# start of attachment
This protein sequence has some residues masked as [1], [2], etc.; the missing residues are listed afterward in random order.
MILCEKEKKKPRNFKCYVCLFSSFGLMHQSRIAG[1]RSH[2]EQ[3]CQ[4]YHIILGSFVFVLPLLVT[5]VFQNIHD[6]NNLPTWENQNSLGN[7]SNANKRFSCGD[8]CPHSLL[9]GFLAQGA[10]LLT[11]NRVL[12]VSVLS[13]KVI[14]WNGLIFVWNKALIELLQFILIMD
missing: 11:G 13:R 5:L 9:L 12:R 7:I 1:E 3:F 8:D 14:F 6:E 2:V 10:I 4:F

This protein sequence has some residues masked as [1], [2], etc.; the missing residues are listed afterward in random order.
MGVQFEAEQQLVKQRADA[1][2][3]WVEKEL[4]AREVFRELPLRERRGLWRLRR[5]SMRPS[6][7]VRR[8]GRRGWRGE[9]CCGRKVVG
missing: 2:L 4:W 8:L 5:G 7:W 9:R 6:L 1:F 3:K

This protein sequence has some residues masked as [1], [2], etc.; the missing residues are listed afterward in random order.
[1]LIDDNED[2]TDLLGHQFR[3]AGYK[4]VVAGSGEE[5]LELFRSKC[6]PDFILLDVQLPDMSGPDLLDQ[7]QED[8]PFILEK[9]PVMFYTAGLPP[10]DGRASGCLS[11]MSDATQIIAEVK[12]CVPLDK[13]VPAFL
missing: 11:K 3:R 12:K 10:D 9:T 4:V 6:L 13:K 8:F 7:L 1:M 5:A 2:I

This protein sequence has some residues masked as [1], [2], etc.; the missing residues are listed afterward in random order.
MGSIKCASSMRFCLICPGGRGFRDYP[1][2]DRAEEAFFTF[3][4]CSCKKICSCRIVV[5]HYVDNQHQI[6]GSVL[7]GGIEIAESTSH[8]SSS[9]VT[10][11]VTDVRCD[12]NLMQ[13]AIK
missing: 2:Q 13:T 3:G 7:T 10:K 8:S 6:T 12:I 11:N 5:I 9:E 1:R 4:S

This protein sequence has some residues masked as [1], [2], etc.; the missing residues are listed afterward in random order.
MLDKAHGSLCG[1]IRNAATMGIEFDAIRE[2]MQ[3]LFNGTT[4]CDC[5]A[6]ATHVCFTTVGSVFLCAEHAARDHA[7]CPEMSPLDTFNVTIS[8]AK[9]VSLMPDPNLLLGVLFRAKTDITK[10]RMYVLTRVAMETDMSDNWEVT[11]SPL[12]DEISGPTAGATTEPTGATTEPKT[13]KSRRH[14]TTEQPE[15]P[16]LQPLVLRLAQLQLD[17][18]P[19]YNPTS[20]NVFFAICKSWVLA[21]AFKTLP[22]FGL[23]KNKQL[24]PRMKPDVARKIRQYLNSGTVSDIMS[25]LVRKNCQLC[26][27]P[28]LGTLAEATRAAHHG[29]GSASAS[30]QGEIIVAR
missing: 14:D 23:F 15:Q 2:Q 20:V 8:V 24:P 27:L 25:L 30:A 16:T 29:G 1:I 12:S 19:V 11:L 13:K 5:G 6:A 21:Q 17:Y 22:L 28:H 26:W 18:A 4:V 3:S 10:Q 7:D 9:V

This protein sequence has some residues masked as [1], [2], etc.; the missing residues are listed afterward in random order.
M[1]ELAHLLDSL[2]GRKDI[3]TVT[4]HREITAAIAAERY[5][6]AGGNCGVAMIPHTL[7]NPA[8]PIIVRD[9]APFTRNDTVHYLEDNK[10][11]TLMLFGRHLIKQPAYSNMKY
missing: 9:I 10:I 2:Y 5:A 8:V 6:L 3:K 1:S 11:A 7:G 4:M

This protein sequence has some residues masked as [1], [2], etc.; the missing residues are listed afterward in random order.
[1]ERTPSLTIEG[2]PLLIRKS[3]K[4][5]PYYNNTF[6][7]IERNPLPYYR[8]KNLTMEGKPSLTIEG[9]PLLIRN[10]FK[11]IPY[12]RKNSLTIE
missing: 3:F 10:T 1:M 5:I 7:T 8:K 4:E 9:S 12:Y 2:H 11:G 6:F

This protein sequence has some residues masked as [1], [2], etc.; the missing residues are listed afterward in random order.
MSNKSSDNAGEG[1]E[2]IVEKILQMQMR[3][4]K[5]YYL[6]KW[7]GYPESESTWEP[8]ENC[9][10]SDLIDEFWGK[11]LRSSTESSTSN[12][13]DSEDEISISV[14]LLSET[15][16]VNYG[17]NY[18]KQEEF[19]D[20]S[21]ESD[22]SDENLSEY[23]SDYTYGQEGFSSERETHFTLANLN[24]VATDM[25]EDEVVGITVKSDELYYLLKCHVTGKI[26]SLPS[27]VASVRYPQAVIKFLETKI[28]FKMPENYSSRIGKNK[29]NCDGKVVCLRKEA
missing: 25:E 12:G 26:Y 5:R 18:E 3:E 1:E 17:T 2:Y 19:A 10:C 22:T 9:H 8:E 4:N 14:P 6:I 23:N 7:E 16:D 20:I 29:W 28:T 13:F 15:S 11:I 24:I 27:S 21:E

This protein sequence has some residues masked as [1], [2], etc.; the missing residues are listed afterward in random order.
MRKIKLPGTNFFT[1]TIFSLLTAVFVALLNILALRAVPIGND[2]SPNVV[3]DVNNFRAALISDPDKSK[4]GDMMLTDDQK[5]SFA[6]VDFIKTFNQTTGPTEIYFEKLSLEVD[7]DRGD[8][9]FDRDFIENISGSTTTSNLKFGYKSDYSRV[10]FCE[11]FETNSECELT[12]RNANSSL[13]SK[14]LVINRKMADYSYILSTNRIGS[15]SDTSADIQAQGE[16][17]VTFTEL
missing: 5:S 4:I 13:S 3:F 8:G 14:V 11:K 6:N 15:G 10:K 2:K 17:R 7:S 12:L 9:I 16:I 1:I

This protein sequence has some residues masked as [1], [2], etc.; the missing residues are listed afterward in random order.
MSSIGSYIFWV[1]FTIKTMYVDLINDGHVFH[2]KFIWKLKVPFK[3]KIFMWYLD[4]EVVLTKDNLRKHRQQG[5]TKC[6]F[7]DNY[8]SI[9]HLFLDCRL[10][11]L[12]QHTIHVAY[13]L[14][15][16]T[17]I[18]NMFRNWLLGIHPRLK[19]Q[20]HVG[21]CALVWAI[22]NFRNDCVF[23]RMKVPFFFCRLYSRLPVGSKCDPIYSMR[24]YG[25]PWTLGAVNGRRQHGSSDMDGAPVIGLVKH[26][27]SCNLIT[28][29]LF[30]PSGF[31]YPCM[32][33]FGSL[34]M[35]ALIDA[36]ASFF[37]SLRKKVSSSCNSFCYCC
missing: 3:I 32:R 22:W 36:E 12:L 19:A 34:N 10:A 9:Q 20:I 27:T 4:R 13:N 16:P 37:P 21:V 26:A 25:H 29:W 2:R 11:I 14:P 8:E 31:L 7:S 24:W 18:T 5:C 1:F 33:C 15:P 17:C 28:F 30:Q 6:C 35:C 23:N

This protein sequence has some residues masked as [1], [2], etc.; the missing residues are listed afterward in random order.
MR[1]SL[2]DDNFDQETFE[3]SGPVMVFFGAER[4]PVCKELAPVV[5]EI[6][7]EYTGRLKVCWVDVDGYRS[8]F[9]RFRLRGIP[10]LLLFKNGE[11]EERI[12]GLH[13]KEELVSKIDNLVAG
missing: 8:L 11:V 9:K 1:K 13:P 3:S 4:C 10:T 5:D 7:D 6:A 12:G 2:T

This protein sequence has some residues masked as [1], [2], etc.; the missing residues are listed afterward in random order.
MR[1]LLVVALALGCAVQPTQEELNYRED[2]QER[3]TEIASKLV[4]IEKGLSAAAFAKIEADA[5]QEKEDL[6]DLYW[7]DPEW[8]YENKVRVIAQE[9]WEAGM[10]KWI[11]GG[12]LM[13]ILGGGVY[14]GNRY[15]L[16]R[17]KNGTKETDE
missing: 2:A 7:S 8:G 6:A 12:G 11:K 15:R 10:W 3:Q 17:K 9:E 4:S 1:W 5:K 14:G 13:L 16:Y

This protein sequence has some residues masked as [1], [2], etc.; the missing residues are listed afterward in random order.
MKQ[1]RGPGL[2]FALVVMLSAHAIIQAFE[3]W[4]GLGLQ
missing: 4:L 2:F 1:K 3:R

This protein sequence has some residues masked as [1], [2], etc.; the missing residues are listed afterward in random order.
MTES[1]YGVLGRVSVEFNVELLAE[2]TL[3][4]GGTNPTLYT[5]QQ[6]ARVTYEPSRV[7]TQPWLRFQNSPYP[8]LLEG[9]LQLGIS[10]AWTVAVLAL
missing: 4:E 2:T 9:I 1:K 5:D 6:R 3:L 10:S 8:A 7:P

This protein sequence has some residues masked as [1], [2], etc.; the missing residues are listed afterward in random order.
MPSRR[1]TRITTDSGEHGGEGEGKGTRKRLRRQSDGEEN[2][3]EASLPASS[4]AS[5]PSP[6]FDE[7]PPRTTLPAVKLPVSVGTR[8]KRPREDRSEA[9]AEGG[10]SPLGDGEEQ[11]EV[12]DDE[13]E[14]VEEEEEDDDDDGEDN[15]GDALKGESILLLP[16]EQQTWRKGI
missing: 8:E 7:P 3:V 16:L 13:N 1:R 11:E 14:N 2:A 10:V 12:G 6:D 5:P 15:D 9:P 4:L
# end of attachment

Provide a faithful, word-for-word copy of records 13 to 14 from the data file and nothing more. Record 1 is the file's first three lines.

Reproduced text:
This protein sequence has some residues masked as [1], [2], etc.; the missing residues are listed afterward in random order.
MKQ[1]RGPGL[2]FALVVMLSAHAIIQAFE[3]W[4]GLGLQ
missing: 4:L 2:F 1:K 3:R

This protein sequence has some residues masked as [1], [2], etc.; the missing residues are listed afterward in random order.
MTES[1]YGVLGRVSVEFNVELLAE[2]TL[3][4]GGTNPTLYT[5]QQ[6]ARVTYEPSRV[7]TQPWLRFQNSPYP[8]LLEG[9]LQLGIS[10]AWTVAVLAL
missing: 4:E 2:T 9:I 1:K 5:D 6:R 3:L 10:S 8:A 7:P